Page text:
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Why are so many CPG innovators frustrated and demotivated?

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By Elaine Watson+

11-Jun-2014
Last updated on 11-Jun-2014 at 23:01 GMT

Companies that include input from sales at critical stages of the new product development process tend to pick more winners, says Affinnova
Companies that include input from sales at critical stages of the new product development process tend to pick more winners, says Affinnova

Many people developing new products at CPG companies feel frustrated and demotivated according to a new survey, which probably comes as no surprise given the high failure rate in the trade. But looking at what firms that produce more winners have in common could help boost everybody's mood, claims Affinnova.

In a global survey * of 400 people working in the innovation function at CPG firms of all sizes, Affinnova found that “most CPG innovators we surveyed are clearly frustrated with their companies’ current processes and lack of competitive advantage.  

In fact, 40% admitted they are currently considering leaving their companies to work for more innovative companies. No doubt lack of engagement and low morale are also having an impact on performance.”

Poor tools, lack of consumer data, subjective decision-making…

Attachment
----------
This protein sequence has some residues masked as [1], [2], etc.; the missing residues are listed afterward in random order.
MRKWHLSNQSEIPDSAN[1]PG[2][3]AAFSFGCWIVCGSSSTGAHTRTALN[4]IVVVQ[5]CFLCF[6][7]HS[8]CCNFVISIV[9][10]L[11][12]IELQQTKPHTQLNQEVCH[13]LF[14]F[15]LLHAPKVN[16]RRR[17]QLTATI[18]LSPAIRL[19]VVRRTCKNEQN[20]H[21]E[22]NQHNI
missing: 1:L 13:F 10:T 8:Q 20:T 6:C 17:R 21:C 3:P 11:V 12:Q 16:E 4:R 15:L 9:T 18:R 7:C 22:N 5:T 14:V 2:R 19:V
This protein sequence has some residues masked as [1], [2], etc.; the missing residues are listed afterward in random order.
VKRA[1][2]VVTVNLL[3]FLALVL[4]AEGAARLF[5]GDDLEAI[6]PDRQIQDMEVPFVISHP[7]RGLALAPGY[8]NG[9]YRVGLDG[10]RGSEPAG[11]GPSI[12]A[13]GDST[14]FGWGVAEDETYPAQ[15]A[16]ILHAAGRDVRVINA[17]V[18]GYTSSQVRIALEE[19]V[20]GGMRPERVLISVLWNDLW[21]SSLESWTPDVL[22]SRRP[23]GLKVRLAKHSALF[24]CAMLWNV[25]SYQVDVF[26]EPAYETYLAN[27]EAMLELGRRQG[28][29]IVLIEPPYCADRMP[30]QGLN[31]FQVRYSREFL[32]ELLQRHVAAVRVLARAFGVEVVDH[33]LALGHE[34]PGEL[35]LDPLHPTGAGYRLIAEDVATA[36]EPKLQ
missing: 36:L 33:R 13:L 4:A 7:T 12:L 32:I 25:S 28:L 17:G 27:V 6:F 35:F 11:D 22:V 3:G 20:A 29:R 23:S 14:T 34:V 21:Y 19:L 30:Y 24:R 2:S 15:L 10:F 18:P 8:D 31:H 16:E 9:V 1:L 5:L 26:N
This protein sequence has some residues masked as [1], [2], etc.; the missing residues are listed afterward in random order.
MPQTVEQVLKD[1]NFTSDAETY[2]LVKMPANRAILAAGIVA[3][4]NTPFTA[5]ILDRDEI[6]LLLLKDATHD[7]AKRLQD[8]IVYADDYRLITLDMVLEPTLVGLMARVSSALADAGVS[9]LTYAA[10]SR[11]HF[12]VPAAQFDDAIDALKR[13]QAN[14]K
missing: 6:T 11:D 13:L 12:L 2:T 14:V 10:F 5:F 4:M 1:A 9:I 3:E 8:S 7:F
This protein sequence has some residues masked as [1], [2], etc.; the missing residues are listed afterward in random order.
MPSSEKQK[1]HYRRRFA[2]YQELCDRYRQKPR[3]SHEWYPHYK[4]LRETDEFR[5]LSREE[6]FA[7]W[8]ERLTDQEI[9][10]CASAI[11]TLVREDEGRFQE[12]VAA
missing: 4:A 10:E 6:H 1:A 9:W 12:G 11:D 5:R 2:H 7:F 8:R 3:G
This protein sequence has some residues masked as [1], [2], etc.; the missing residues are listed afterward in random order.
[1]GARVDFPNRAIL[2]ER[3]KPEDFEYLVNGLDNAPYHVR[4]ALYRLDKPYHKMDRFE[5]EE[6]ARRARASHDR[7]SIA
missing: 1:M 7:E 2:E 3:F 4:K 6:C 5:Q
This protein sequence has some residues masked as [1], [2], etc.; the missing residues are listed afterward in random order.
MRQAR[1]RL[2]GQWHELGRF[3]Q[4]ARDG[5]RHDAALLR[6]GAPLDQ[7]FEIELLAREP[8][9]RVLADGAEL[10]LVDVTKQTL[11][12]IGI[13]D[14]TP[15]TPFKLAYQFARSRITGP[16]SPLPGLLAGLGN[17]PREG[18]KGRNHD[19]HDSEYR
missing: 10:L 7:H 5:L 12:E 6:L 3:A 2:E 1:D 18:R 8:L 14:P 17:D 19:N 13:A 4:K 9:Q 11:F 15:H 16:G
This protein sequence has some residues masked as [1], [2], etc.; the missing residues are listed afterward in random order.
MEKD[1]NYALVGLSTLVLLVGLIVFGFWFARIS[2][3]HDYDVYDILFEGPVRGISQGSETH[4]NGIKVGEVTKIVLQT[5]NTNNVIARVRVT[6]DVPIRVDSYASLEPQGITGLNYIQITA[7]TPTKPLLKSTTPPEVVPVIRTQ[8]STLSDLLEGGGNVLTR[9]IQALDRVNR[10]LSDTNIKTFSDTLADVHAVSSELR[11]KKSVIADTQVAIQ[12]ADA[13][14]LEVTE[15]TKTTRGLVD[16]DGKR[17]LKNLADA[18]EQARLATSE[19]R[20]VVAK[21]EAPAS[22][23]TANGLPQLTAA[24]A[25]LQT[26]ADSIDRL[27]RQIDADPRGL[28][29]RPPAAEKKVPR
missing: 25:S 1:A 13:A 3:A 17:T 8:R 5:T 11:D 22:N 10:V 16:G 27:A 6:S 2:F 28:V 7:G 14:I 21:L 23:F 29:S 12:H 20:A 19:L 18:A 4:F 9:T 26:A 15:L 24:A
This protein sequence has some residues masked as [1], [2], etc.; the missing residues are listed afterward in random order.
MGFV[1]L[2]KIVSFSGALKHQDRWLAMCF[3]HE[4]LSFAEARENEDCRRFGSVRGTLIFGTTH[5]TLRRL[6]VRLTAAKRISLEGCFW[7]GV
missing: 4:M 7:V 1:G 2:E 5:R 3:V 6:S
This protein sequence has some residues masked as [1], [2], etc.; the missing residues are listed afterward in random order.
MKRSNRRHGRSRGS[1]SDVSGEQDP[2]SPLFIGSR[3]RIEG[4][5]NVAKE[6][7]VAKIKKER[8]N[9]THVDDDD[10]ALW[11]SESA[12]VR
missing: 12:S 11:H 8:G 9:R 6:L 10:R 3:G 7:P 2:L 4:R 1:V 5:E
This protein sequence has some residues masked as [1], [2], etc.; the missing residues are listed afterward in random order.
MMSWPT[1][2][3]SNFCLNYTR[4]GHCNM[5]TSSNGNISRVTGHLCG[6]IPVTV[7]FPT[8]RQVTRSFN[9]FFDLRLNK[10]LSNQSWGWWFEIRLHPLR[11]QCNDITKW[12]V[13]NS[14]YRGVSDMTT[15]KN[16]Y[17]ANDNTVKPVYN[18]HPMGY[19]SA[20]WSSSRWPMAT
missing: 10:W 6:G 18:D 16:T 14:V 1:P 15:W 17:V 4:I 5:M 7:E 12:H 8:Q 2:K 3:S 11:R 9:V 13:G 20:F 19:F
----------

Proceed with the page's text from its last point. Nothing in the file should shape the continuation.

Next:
Among the biggest areas of frustration identified by CPG professionals in Affinnova’s survey were:

• Inadequate tools: 75% felt their companies were using outdated technology for innovation. 76% were also dissatisfied with collaborative practices in their organizations.

• Slow processes: 49% felt that their companies were unable to move fast enough to keep up with competitors and the pace of the marketplace.

• Lack of creativity: 62% said creative risk taking was not supported by their companies, limiting breakthrough ideas.

• Subjective decision making: 55% believed that internal politics— not data—was guiding most new product decision making.

• Limited customer insight: 66% believed their company wasn’t doing enough to understand consumer needs.

Firms that include sales input at the early stages of the product development process are more successful

But there were clear differences between firms with higher levels of self-reported new product success and those with lower levels, Mike Black, Affinnova’s VP, Marketing & Communications, told FoodNavigator-USA.

55% of CPG innovators surveyed by Affinova felt that internal politics— not data—was guiding most new product decision making

For example, CPG companies that include input from the sales team at critical stages of the product development process tend to be more successful, as are those that spend more time benchmarking ideas and innovations against competitive products as well as amassing consumer insights, he said.

“Most people we surveyed said their companies involved business functions such as consumer insights, R&D and brand in the innovation process. But top performers were more likely to involve sales/trade in critical stages of the process. Often you see that people invite sales to the party much too late in the game.